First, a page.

Ford is planning to make a scene at NASCAR–one that needs to be made. The automaker is going to show off its Mustang Mach-E 1400 and flex those 7 motors in its debut at NASCAR. Well, it’s debuting as a new car. It’s not actually racing. It’s going to watch the show, but while there, will have its own buzz.
The style of the Mach-E 1400 follows that of the Mustang Cobra Jet 1400 electric drag racing vehicle that was revealed earlier this spring. Mark Rushbrook, Global Director at Ford Performance Motorsport said that creating this Cobra Jet 1400 was a bit of a challenge but one that Ford Performance loved jumping into. “We saw the Cobra Jet 1400 project as an opportunity to start developing electric power trains in a race car package that we already had a lot of experience with, so we had performance benchmarks we wanted to match and beat right now. This has been a fantastic project to work on, and we hope the first of many coming from our team at Ford Performance Motorsports.
The Mustang Mach-E 1400 is designed around the upcoming 2021 Mach-E electric SUV and as with the Cobra Jet, will produce a projected 1,400 horsepower while doubling its peak torque to more than 2,300 pound-feet of peak torque. The Mach-E 1400 also has seven motors. Three are attached to the front differential and four are in a pancake stack in the back. All seven are connected by a single driveshaft that connects them with the differentials.
The Mach-E 1400 was developed in collaboration with RTR and built off a Mustang Mach-E GT body-in-white, the prototype targets 1,400 peak horsepower. Its chassis and powertrain work together and supports a multitude of setups. Ron Helser, chief program engineer of the Mustang Mach-E 1400 said that “Now is the perfect time to leverage electric technology, learn from it, and apply it to our lineup. “Mustang Mach-E is going to be fun to drive, just like every other Mustang before it, but Mustang Mach-E 1400 is completely insane, thanks to the efforts of Ford Performance and RTR.”
Ford noted in its press release that the Mustang Mach-E 1400 was the result of 10,000 hours of collaboration by Ford Performance and RTR with the goals of closing the gap between what an EV can do and what customers often think an EV can actually do. Vaughn Gittin Jr., founder of RTR Vehicles who is also a motorsports champion said, “Getting behind the wheel of this car has completely changed my perspective on what power and torque can be. This experience is like nothing you’ve ever imagined, except for maybe a magnetic roller coaster.”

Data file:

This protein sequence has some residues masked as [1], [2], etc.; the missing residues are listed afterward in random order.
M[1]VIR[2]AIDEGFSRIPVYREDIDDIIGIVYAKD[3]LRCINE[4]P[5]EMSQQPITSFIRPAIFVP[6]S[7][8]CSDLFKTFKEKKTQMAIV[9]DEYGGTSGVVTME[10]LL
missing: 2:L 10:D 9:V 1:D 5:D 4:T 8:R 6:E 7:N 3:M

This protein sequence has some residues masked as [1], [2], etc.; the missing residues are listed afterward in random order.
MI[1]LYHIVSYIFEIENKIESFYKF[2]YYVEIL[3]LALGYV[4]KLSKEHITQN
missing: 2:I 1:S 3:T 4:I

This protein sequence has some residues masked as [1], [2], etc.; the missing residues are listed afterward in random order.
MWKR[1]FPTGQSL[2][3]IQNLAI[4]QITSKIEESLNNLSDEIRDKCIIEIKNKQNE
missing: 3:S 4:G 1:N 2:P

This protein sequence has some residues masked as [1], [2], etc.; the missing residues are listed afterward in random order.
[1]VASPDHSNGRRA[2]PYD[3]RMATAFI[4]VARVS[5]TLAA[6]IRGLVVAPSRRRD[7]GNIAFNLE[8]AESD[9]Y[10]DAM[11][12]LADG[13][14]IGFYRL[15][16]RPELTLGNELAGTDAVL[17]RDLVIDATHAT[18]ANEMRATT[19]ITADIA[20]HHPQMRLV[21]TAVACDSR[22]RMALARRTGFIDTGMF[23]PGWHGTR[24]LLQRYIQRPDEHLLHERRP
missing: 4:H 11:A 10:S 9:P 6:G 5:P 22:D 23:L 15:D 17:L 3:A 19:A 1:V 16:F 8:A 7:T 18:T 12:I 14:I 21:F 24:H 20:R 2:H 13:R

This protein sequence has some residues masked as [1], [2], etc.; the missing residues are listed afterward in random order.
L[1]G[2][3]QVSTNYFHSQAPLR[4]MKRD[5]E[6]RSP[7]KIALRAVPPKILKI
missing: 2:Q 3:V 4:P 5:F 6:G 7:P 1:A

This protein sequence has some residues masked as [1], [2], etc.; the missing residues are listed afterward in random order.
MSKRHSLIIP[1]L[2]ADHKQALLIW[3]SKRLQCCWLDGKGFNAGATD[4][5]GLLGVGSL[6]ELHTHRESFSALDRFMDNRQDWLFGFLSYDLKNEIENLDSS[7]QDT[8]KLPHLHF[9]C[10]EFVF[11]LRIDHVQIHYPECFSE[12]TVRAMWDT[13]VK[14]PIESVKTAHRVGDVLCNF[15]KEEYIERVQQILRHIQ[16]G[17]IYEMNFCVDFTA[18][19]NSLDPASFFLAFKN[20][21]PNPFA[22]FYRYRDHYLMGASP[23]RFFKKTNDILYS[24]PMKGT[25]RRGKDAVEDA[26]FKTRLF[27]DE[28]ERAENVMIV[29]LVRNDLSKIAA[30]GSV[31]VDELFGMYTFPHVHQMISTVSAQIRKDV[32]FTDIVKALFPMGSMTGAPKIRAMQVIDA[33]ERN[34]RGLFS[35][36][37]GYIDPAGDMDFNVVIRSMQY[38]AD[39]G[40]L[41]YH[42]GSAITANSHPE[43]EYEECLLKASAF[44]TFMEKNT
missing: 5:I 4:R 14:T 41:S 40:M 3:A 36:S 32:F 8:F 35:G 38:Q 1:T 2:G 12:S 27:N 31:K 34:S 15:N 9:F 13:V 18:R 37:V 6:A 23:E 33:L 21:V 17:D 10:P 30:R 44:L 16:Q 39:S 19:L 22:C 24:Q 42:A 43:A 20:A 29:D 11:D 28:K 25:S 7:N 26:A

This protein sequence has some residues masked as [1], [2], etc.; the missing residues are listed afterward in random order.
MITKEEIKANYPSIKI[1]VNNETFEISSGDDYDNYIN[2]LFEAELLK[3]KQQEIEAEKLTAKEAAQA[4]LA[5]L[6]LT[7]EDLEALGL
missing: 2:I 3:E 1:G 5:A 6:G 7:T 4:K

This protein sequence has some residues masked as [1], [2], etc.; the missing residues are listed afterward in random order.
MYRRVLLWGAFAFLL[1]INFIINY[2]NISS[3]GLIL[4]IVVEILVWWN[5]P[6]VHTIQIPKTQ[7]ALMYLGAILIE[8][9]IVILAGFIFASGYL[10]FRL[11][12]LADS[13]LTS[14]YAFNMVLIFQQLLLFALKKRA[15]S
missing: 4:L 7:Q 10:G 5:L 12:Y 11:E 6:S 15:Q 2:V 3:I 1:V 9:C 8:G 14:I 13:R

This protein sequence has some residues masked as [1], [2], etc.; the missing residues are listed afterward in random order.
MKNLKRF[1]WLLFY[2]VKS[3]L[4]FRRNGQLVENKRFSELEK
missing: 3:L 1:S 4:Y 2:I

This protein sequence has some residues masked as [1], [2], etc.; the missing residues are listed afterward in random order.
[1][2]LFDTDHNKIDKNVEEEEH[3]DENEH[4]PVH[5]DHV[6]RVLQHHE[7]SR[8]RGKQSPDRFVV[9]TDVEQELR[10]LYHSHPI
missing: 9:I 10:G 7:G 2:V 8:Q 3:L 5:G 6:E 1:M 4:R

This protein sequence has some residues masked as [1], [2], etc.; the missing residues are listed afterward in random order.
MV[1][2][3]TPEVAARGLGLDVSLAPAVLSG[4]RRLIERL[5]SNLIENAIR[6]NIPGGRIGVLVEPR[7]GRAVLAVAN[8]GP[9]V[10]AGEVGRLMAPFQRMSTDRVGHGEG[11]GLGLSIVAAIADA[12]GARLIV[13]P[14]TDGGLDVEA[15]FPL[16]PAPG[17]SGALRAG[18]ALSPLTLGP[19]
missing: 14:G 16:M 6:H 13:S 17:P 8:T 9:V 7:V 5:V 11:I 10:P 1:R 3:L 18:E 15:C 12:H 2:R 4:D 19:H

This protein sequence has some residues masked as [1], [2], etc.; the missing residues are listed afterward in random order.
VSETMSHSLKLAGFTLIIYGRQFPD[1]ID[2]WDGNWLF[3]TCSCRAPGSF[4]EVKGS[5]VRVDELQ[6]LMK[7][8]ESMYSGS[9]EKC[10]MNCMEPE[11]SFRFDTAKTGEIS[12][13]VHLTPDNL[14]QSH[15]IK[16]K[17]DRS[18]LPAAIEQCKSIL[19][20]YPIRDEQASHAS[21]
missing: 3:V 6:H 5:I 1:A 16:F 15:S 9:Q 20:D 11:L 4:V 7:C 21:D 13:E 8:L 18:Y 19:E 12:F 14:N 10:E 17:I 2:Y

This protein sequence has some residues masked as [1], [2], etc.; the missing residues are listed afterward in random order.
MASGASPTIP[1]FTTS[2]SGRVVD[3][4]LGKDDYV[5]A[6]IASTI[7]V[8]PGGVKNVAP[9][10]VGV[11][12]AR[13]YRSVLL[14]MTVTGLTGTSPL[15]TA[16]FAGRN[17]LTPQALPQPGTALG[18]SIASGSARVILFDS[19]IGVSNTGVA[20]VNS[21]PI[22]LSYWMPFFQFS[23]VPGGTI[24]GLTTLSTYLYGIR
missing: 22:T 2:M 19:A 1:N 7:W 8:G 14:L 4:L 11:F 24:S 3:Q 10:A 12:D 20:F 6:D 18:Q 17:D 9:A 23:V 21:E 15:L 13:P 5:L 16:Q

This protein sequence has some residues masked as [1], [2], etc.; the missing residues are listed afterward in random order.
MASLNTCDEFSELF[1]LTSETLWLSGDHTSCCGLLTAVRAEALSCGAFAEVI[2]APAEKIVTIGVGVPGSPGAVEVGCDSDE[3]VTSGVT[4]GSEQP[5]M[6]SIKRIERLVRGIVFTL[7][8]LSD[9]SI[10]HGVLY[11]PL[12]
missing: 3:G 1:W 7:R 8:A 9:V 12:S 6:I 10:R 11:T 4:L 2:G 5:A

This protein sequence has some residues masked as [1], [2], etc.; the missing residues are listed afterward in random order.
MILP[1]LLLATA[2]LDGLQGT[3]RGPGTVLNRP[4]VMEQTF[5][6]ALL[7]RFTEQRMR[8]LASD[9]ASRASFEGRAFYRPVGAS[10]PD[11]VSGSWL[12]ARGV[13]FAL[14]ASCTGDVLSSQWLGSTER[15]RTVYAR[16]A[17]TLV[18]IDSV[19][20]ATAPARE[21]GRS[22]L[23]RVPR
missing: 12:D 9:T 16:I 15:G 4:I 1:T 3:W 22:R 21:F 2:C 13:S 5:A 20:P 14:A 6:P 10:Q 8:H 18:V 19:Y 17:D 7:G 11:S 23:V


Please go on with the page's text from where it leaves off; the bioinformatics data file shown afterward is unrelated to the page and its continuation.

One of the challenges was controlling power. The new Mustang has seven motors that provide a huge range of adjustability to set the car up for pretty much everything whether it’s high-speed track racing or drifting. The challenge was blending this extreme power with the presentation of EV.
“The challenge was controlling the extreme levels of power provided by the seven motors. Mustang Mach-E 1400 is a showcase of the art of the possible with an electric vehicle,” said Mark Rushbrook, motorsports director of Ford Performance.
The chassis and powertrain are designed to allow the team to explore different layouts as well as their effects on energy consumption and performance. These include rear-wheel drive, all-wheel drive, and front-wheel drive. Drift and track setups have different front end configurations such as control arms and steering changes that allow for extreme steering angles in drifting. Power delivery can be evenly split between front and rear or completely–to one or the other. Downforce is targeted at more than 2,300 lb. at 160 mph.
The battery, which is installed, is a 56.8-kilowatt hour battery made up of nickel manganese cobalt pouch cells for very high performance and discharge rate. It’s designed to be cooled during charging by using a di-electric coolant and this decreases the time needed between runs.
Ford also integrated an electronic brake booster to allow regenerative braking along with ABS and stability control. The Mustang Mach-E 1400 has Brembo™ brakes as with the Mustang GT4 race car. It also has a hydraulic handbrake system that is made specifically for drifting and it integrates with the powertrain controls to enable the ability to cut off power to the rear motors.
Ford also noted that the Mustang Mach-E 1400 sill serves as a testbed for new materials. Its hood is made from organic composite fibers which is a lightweight alternative to the carbon fiber that comprises the rest of the vehicle. Ford is also investing billions into EVs worldwide–$11.5billion–with the first global vehicle, Mustang Mach-E. Ford said that the first of these will start hitting the U.S. streets by the end of this year.
As a Tesla fan, I would love to see this on the track with the Model S Plaid. It would be fun and thrilling to see as well as educational. Seeing Ford step up its game in the EV industry is vital–Tesla needs friends in this circle. Not only that, but racing EVs will bring more awareness that yes, EVs are cool, too.
Top photo courtesy Ford